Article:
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Southern Cross Constellation

Southern Cross Constellation

Herschel's look at the Southern Cross. Credits: ESA and the PACS consortium

For the lucky residents of the Southern Hemisphere, or those fortunate enough to enjoy a vacation in Hawaii or Cancun, there’s a stellar delight that few Northerners know about. It’s called the Southern Cross, a small but beautiful constellation located in the southern sky, very close to the neighboring constellation of Centaurus. Originally known by the Latin name Crux, which is due to its cross shape, this constellation is one of the easiest to identify in the night sky. For centuries, it has served as a navigational beacon for sailors, an important symbol to the Egyptians, and played an important role in the spiritual beliefs of the Aborigines and many other cultures in the Southern Hemisphere.

The first recorded example of Crux’s discovery was around 1000 BC during the time of the Ancient Greeks. At the latitude of Athens, Crux was clearly visible, though low in the night sky. At the time, the Greeks identified it as being part of the constellation Centaurus. However, the precession of the equinoxes gradually lowered its stars below the European horizon, and they were eventually forgotten by the inhabitants of northern latitudes. Crux fell into anonymity for northerners until the Age of Discovery (from the early 15th to early 17th centuries) when it was rediscovered by Europeans. The first to do so were the Portuguese, who mapped it for navigation uses while rounding the southern tip of Africa. During this time, Crux was also separated from Centaurus, though it is not altogether clear who was responsible. Some attribute it to the French astronomer Augustin Royer who did it in 1679 while others believe it was Dutch astronomer PetrusPlancius who did the deed in 1613. Regardless, it is believed to have taken place in the 17th century, placing it within the context of European expansion and the revolution that was taking place in the sciences at the time.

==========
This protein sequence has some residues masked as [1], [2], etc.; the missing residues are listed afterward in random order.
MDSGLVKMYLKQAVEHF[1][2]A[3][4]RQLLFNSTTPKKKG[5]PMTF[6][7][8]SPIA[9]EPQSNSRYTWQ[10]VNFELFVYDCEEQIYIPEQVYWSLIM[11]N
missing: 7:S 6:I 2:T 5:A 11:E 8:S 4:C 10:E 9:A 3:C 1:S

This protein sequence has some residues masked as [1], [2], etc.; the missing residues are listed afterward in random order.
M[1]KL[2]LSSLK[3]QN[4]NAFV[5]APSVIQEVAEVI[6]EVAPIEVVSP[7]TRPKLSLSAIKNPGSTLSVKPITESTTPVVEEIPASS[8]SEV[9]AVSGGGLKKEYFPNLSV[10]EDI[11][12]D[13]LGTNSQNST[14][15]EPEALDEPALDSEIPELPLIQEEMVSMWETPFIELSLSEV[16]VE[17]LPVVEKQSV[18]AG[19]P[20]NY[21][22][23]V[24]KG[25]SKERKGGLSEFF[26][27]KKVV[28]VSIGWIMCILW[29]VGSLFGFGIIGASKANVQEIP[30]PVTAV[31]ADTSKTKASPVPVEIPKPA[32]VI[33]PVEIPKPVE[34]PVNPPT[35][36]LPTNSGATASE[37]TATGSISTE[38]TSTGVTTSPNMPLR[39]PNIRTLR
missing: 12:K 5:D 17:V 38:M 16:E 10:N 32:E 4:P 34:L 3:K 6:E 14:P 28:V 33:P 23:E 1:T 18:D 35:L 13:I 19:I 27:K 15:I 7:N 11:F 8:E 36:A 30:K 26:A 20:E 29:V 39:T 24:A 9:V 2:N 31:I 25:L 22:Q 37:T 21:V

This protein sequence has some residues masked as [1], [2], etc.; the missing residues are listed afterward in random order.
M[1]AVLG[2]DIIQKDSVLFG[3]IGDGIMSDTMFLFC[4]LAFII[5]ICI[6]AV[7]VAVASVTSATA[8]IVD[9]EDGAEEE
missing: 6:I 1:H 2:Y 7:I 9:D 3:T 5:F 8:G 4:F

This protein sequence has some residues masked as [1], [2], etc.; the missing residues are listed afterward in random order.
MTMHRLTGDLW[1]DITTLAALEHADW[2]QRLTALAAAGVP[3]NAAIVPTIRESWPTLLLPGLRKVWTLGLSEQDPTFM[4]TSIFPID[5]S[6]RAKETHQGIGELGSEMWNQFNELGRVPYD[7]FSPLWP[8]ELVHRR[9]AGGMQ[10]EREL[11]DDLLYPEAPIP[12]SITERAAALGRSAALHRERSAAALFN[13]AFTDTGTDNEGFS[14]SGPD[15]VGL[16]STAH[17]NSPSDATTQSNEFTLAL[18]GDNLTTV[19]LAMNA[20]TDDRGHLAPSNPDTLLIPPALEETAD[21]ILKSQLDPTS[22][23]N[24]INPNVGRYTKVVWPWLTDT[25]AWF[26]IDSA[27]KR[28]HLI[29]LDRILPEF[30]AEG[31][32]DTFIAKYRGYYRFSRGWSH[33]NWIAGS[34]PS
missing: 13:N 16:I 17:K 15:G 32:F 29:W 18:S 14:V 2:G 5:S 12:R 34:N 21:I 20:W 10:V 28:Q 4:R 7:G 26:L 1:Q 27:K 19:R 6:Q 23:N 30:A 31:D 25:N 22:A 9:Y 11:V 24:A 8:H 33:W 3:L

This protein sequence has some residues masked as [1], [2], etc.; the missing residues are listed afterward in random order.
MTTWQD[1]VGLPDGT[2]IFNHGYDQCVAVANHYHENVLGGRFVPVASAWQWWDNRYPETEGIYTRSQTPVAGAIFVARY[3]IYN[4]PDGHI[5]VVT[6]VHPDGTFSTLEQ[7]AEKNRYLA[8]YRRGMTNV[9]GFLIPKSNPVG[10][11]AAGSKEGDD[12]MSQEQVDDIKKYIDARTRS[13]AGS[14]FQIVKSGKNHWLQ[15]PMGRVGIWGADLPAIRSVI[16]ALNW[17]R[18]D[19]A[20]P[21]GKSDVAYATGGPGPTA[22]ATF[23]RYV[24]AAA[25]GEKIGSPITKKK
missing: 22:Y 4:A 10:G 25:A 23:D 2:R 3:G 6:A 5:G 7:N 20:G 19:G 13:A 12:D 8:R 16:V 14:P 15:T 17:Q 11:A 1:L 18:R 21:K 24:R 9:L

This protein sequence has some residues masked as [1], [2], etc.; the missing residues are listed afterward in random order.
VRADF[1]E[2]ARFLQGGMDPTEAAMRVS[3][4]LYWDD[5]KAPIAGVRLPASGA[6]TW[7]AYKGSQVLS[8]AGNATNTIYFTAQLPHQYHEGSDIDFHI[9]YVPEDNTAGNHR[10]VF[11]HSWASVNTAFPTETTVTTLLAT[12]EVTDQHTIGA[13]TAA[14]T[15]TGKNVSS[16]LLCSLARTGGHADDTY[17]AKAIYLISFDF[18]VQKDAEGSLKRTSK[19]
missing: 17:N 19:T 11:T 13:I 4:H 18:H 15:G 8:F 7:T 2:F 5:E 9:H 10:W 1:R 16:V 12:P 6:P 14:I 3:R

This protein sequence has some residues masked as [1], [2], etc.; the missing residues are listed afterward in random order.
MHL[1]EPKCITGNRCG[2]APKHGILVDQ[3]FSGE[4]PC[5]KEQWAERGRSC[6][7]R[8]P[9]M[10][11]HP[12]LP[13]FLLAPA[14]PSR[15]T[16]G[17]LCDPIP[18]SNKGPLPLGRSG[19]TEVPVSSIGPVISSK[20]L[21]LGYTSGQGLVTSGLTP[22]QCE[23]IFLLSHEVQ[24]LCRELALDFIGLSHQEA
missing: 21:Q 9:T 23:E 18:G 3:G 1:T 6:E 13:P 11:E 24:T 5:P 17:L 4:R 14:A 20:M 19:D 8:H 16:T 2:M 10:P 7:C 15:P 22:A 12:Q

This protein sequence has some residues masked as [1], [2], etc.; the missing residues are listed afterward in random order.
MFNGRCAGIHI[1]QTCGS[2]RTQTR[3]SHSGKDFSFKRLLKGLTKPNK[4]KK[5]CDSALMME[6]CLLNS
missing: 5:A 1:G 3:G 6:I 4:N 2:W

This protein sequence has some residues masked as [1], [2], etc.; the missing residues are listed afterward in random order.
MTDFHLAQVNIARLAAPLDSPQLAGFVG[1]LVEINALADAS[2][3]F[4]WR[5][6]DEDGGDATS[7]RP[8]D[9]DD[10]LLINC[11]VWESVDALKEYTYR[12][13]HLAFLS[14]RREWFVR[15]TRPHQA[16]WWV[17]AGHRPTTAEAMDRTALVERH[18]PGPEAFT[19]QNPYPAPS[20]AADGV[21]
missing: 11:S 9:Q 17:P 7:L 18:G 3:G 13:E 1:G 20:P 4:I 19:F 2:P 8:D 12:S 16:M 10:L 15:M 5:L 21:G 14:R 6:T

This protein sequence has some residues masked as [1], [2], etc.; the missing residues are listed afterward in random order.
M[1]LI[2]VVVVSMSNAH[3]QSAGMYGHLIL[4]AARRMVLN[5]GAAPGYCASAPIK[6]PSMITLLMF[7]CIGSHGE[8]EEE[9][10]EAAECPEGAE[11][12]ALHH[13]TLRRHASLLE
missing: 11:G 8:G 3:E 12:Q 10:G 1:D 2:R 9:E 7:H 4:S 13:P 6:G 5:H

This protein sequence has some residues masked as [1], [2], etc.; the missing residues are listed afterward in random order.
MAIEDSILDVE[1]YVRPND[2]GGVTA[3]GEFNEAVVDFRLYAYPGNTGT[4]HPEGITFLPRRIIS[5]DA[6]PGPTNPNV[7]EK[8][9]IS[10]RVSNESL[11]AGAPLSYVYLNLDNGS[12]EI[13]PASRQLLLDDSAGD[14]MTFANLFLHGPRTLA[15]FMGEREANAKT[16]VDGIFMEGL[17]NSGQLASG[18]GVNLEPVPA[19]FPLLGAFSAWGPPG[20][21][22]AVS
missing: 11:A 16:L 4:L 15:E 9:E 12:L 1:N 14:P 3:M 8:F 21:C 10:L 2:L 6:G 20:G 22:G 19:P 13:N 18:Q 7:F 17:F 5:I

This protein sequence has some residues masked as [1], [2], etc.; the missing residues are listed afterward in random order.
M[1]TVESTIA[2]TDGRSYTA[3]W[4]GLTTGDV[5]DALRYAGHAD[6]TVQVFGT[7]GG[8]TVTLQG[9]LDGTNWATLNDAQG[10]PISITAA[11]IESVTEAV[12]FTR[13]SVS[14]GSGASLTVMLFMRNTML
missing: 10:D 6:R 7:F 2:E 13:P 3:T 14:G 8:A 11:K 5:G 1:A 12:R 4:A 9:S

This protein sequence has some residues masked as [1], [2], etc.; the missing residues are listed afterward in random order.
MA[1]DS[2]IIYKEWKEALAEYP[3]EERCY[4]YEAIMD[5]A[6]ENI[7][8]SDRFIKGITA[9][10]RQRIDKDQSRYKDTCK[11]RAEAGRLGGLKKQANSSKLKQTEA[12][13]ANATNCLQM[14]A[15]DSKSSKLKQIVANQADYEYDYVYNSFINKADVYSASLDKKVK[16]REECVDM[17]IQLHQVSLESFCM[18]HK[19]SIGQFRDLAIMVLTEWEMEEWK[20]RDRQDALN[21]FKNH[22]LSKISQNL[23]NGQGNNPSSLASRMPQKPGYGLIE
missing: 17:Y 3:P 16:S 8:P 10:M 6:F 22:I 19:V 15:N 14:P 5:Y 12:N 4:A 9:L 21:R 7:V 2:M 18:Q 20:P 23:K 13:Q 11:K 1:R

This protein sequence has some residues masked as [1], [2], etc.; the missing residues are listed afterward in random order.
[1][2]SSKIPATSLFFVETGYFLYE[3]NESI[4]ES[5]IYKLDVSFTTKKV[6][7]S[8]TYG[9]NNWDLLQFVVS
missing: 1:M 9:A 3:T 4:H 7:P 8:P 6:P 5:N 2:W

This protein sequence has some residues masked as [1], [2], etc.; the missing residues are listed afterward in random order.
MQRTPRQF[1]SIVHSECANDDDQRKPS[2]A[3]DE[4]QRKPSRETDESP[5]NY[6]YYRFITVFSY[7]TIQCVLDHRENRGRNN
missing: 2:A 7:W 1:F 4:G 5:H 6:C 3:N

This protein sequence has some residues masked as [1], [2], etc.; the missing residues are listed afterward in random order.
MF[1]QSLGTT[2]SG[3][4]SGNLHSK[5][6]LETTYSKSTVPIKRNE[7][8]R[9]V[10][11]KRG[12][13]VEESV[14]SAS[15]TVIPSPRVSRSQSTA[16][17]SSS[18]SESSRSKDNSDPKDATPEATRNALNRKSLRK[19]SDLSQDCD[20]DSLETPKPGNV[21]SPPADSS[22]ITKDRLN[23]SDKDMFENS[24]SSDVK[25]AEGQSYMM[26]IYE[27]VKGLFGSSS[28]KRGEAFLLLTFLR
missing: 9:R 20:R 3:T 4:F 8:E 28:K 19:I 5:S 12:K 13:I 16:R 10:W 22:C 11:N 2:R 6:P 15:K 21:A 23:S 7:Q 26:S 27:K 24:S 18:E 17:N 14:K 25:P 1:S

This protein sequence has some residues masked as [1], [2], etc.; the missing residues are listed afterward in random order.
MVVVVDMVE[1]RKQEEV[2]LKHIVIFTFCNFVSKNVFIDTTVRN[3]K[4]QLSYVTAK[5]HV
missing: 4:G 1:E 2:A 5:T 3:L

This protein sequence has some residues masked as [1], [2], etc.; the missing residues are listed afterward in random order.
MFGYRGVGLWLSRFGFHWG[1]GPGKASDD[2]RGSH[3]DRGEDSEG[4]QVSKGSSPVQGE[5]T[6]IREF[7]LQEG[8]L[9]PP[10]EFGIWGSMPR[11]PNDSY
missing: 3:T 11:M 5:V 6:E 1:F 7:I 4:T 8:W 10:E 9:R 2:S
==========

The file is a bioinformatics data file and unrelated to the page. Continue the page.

In terms of cultural significance, the Crux, like all constellations, played an important role in the belief system of many cultures. In the ancient mountaintop village of Machu Picchu, a stone engraving exists which depicts the constellation. In addition, in Quechua (the language of the Incas) Crux is known as “Chakana”, which literally means “stair”, and holds deep symbolic value in Incan mysticism (the cross represented the three tiers of the world: the underworld, world of the living, and the heavens). To the Aborigines and the Maori, Crux is representative of animist spirits who play a central role in their ancestral beliefs. To the ancient Egyptians, Crux was the place where the Sun Goddess Horus was crucified, and marked the passage of the winter season. The Southern Cross is also featured prominently on the flags of several southern nations, including Australia, Brazil, New Zealand, Papua New Guinea, and Samoa.

We have written many articles about the Southern Cross constellation for Universe Today. Here’s an article about Crux, and here’s an article about constellations.

If you’d like more information on stars, check out Hubblesite’s News Releases about Stars, and here’s the stars and galaxies homepage.

We’ve done many episodes of Astronomy Cast about stars. Listen here, Episode 12: Where Do Baby Stars Come From?



Matt Williams is the Curator of the Guide to Space for Universe Today, a a regular contributor to HeroX, a science fiction author, and a Taekwon-Do instructor. He lives with his family on Vancouver Island in beautiful BC.

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